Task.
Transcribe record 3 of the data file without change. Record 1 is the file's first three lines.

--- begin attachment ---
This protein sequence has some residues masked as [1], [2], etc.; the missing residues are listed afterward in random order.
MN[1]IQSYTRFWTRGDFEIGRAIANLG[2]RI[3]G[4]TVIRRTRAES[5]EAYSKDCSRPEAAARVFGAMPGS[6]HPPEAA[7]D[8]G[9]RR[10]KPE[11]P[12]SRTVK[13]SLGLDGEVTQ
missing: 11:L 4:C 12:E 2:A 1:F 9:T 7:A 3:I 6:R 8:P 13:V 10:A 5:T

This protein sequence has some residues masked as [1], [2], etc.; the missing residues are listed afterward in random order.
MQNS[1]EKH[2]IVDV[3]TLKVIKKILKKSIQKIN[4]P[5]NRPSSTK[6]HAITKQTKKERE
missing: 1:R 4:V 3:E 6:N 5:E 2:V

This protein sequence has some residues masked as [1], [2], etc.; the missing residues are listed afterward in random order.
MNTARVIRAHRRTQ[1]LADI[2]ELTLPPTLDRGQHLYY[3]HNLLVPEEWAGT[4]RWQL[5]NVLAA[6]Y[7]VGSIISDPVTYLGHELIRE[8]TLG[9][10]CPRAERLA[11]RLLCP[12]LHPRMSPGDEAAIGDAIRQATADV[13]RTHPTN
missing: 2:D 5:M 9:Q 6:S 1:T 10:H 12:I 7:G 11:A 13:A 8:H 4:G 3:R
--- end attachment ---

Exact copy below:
This protein sequence has some residues masked as [1], [2], etc.; the missing residues are listed afterward in random order.
MNTARVIRAHRRTQ[1]LADI[2]ELTLPPTLDRGQHLYY[3]HNLLVPEEWAGT[4]RWQL[5]NVLAA[6]Y[7]VGSIISDPVTYLGHELIRE[8]TLG[9][10]CPRAERLA[11]RLLCP[12]LHPRMSPGDEAAIGDAIRQATADV[13]RTHPTN
missing: 2:D 5:M 9:Q 6:S 1:T 10:H 12:I 7:G 11:A 13:A 8:H 4:G 3:R